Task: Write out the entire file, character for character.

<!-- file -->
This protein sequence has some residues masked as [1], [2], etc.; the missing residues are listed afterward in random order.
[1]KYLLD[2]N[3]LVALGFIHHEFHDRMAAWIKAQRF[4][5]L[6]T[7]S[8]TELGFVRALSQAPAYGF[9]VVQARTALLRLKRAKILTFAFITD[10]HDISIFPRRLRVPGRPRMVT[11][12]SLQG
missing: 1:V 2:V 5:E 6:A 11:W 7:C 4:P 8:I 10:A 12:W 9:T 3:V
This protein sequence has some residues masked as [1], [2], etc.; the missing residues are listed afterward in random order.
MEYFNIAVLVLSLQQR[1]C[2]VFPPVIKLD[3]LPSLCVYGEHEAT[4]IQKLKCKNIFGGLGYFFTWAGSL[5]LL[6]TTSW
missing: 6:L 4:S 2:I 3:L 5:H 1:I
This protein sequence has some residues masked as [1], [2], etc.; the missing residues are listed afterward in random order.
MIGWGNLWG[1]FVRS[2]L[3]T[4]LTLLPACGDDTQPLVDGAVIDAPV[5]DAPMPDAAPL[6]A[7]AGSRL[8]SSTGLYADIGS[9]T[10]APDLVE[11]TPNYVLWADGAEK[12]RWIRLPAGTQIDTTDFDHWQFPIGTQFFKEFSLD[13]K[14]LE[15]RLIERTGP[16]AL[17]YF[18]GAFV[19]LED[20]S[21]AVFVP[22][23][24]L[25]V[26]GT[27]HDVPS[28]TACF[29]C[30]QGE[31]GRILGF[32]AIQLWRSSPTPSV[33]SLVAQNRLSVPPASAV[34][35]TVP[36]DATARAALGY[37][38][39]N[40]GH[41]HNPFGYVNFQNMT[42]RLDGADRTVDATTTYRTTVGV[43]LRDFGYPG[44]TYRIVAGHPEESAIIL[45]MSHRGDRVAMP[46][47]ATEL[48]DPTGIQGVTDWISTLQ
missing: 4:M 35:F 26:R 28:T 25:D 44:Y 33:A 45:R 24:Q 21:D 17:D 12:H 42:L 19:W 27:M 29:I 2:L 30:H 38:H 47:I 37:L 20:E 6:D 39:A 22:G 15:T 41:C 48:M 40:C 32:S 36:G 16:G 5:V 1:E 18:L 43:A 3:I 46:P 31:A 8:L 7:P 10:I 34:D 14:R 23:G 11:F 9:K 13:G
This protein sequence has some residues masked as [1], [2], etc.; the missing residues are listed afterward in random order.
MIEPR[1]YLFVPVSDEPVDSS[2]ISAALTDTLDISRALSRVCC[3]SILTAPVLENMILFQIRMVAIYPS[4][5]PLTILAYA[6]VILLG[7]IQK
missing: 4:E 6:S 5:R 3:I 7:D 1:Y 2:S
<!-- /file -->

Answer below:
This protein sequence has some residues masked as [1], [2], etc.; the missing residues are listed afterward in random order.
[1]KYLLD[2]N[3]LVALGFIHHEFHDRMAAWIKAQRF[4][5]L[6]T[7]S[8]TELGFVRALSQAPAYGF[9]VVQARTALLRLKRAKILTFAFITD[10]HDISIFPRRLRVPGRPRMVT[11][12]SLQG
missing: 1:V 2:V 5:E 6:A 11:W 7:C 4:P 8:I 10:A 12:W 9:T 3:V
This protein sequence has some residues masked as [1], [2], etc.; the missing residues are listed afterward in random order.
MEYFNIAVLVLSLQQR[1]C[2]VFPPVIKLD[3]LPSLCVYGEHEAT[4]IQKLKCKNIFGGLGYFFTWAGSL[5]LL[6]TTSW
missing: 6:L 4:S 2:I 3:L 5:H 1:I
This protein sequence has some residues masked as [1], [2], etc.; the missing residues are listed afterward in random order.
MIGWGNLWG[1]FVRS[2]L[3]T[4]LTLLPACGDDTQPLVDGAVIDAPV[5]DAPMPDAAPL[6]A[7]AGSRL[8]SSTGLYADIGS[9]T[10]APDLVE[11]TPNYVLWADGAEK[12]RWIRLPAGTQIDTTDFDHWQFPIGTQFFKEFSLD[13]K[14]LE[15]RLIERTGP[16]AL[17]YF[18]GAFV[19]LED[20]S[21]AVFVP[22][23][24]L[25]V[26]GT[27]HDVPS[28]TACF[29]C[30]QGE[31]GRILGF[32]AIQLWRSSPTPSV[33]SLVAQNRLSVPPASAV[34][35]TVP[36]DATARAALGY[37][38][39]N[40]GH[41]HNPFGYVNFQNMT[42]RLDGADRTVDATTTYRTTVGV[43]LRDFGYPG[44]TYRIVAGHPEESAIIL[45]MSHRGDRVAMP[46][47]ATEL[48]DPTGIQGVTDWISTLQ
missing: 4:M 35:F 26:R 28:T 25:D 44:Y 33:A 45:R 24:Q 21:D 17:D 12:H 42:L 19:W 27:M 29:I 2:L 30:H 38:H 47:I 37:L 20:E 6:D 39:A 22:G 15:T 41:C 48:M 40:C 32:S 36:G 16:G 5:V 1:E 18:L 43:A 3:I 46:P 31:A 8:L 7:P 10:I 34:D 14:R 23:G 11:F 9:K 13:G
This protein sequence has some residues masked as [1], [2], etc.; the missing residues are listed afterward in random order.
MIEPR[1]YLFVPVSDEPVDSS[2]ISAALTDTLDISRALSRVCC[3]SILTAPVLENMILFQIRMVAIYPS[4][5]PLTILAYA[6]VILLG[7]IQK
missing: 4:E 6:S 5:R 3:I 7:D 1:Y 2:S